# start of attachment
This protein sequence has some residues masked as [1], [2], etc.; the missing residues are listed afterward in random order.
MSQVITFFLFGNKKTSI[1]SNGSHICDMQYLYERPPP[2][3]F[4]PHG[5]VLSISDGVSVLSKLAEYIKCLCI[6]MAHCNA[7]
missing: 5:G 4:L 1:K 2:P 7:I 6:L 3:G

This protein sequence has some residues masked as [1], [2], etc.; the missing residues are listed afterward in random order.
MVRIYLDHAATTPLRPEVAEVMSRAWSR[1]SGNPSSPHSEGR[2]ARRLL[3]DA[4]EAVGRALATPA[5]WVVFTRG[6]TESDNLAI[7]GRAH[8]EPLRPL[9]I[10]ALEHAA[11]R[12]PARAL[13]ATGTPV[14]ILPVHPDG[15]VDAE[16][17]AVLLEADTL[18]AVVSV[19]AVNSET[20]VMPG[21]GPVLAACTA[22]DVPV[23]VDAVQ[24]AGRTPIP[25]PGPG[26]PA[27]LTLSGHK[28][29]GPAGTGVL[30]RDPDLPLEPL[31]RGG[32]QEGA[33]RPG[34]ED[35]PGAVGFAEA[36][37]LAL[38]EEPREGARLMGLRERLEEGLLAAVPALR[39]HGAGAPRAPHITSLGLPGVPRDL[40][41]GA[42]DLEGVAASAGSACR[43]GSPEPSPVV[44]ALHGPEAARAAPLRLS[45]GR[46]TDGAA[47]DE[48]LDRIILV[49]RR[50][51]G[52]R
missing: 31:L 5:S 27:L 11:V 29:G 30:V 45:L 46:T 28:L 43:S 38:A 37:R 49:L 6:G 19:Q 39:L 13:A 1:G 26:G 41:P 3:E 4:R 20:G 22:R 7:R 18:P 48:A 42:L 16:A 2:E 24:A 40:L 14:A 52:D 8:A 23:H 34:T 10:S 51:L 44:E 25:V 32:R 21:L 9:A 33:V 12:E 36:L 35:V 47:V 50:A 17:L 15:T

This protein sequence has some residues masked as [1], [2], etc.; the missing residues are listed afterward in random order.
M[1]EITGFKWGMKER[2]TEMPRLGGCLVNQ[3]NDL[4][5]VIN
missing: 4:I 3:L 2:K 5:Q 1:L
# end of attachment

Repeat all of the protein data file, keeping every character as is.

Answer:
This protein sequence has some residues masked as [1], [2], etc.; the missing residues are listed afterward in random order.
MSQVITFFLFGNKKTSI[1]SNGSHICDMQYLYERPPP[2][3]F[4]PHG[5]VLSISDGVSVLSKLAEYIKCLCI[6]MAHCNA[7]
missing: 5:G 4:L 1:K 2:P 7:I 6:L 3:G

This protein sequence has some residues masked as [1], [2], etc.; the missing residues are listed afterward in random order.
MVRIYLDHAATTPLRPEVAEVMSRAWSR[1]SGNPSSPHSEGR[2]ARRLL[3]DA[4]EAVGRALATPA[5]WVVFTRG[6]TESDNLAI[7]GRAH[8]EPLRPL[9]I[10]ALEHAA[11]R[12]PARAL[13]ATGTPV[14]ILPVHPDG[15]VDAE[16][17]AVLLEADTL[18]AVVSV[19]AVNSET[20]VMPG[21]GPVLAACTA[22]DVPV[23]VDAVQ[24]AGRTPIP[25]PGPG[26]PA[27]LTLSGHK[28][29]GPAGTGVL[30]RDPDLPLEPL[31]RGG[32]QEGA[33]RPG[34]ED[35]PGAVGFAEA[36][37]LAL[38]EEPREGARLMGLRERLEEGLLAAVPALR[39]HGAGAPRAPHITSLGLPGVPRDL[40][41]GA[42]DLEGVAASAGSACR[43]GSPEPSPVV[44]ALHGPEAARAAPLRLS[45]GR[46]TDGAA[47]DE[48]LDRIILV[49]RR[50][51]G[52]R
missing: 31:L 5:S 27:L 11:V 29:G 30:V 45:L 46:T 28:L 43:S 38:A 37:R 49:L 6:G 19:Q 39:L 13:A 1:G 26:G 41:P 3:E 4:R 20:G 22:R 7:R 18:P 48:A 42:L 16:A 2:E 24:A 40:L 14:A 52:D 8:A 23:H 34:T 10:S 51:L 44:E 25:V 32:R 21:L 9:A 33:V 12:E 36:L 35:V 47:V 50:A 17:L 15:T

This protein sequence has some residues masked as [1], [2], etc.; the missing residues are listed afterward in random order.
M[1]EITGFKWGMKER[2]TEMPRLGGCLVNQ[3]NDL[4][5]VIN
missing: 4:I 3:L 2:K 5:Q 1:L